Russian troll factory paid US activists to help fund protests during election

RBC said it had identified 118 accounts or groups in Facebook, Instagram and Twitter that were linked to the troll factory. Photograph: Sergei Konkov/TASS

Russian trolls posing as Americans made payments to genuine activists in the US to help fund protest movements on socially divisive issues, according to a new investigation by a respected Russian media outlet.

On Tuesday, the newspaper RBC published a major investigation into the work of a so-called Russian “troll factory” since 2015, including during the period of the US election campaign, disclosures that are likely to put further spotlight on alleged Russian meddling in the election.

RBC said it had identified 118 accounts or groups in Facebook, Instagram and Twitter that were linked to the troll factory, all of which had been blocked in August and September this year as part of the US investigation into Russian electoral meddling.

Many of the accounts had already been linked to Russian disinformation efforts in western outlets, but RBC said its sources at the troll factory had provided screenshots of the internal group administration pages of some of the groups, as proof they were run from Russia. It also spoke to former and current employees of the troll factory, all of whom spoke anonymously.

Perhaps the most alarming element of the article was the claim that employees of the troll factory had contacted about 100 real US-based activists to help with the organisation of protests and events. RBC claimed the activists were contacted by Facebook group administrators hiding their Russian origin and were offered financial help to pay for transport or printing costs. About $80,000 was spent during a two-year period, according to the report.

The main topics covered by the groups run from Russia were race relations, Texan independence and gun rights. RBC counted 16 groups relating to the Black Lives Matter campaign and other race issues that had a total of 1.2 million subscribers. The biggest group was entitled Blacktivist and reportedly had more than 350,000 likes at its peak.

Last month, CNN also reported that US authorities believed the Blacktivist Facebook group and Twitter account were the work of Russian impostors.

The Internet Research Agency, one of the companies believed to run the trolling operations, has long been rumoured to be a project of Evgeny Prigozhin, a shadowy businessman known as “Putin’s chef”, who ran Putin’s favourite restaurant in St Petersburg and later won billions of dollars worth of state catering contracts. A number of semi-legitimate news aggregating websites appear to be run by the same people as the troll operations.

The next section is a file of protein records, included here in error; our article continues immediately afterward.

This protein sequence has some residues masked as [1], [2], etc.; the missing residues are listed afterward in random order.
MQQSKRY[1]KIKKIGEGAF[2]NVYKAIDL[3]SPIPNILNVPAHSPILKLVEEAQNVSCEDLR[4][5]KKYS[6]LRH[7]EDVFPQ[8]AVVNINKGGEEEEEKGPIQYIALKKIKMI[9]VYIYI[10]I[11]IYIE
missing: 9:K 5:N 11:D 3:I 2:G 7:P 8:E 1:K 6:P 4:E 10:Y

Google has said Russian operatives spent tens of thousands of dollars on targeted ads on YouTube, Google and Gmail, according to reports. Last month, Facebook released a statement saying it had found $100,000 of ad spending on about 3,000 ads that it linked to 470 “inauthentic” accounts that it had linked to Russia. The company later clarified that the ads focused on “divisive social and political messages across the ideological spectrum”.

The company estimated that about 10 million Americans saw the ads, but interestingly also specified that only 44% of the impressions took place before last November’s election, making the Russian campaign look more like an attempt to sow general chaos rather than a narrowly focused electoral drive.

Read the complete article on The Guardian newspaper web site.

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Facebook and Google promote politicized fake news about Las Vegas shooter

Facebook and Google promoted false news stories claiming that the shooter who killed more than 50 people in Las Vegas was a Democrat who opposed Donald Trump. The misidentification spread rapidly from dark corners of the internet to mainstream platforms just hours after hundreds were injured at a festival near the Mandalay Bay casino, the latest example of fake news polluting social media amid a breaking news story.

The flow of misinformation on Monday illustrated a particularly grim trend that has increasingly dominated viral online propaganda during US mass shootings – hyper-partisan trolls battling to blame the tragedy on opposing political ideologies.

On 4chan, the anonymous message board and a favorite platform of the “alt-right”, some noted that Danley was a registered Democrat. Soon after, Gateway Pundit, a conspiracy-laden blog that earned White House credentials under Trump, published an evidence-free story headlined, “Las Vegas Shooter Reportedly a Democrat Who Liked Rachel Maddow, MoveOn.org and Associated with Anti-Trump Army”. The piece was based on a review of Facebook “likes”.

Despite the fact that the claims were unproven and coming from non-credible sources, Facebook’s “Safety Check” page, which is supposed to help people connect with loved ones during the crisis, ended up briefly promoting a story that said the shooter had “Trump-hating” views, along with links to a number of other hoaxes and scams, according to screenshots. At the same time, Google users who searched Geary Danley’s name were at one point directed to the 4chan thread filled with false claims.

The rightwing users’ successful manipulation of social media algorithms to politicize a tragedy speaks to a relatively new pattern of online abuse. While users of Twitter and Reddit memorably misidentified the suspect behind the Boston marathon bombing in 2013, fake news during global tragedies and terrorist attacks over the last year has increasingly gone beyond careless reporting and retweeting to overt exploitation and targeted disinformation campaigns.

“It’s getting more polarized. There’s this mad scramble to paint the guy as a Democrat or a Republican, so they can cheer,” Brooke Binkowski, managing editor of fact-checking website Snopes.com, said in an interview. “A lot of this is pushed by trolls deliberately to muddy the conversation.”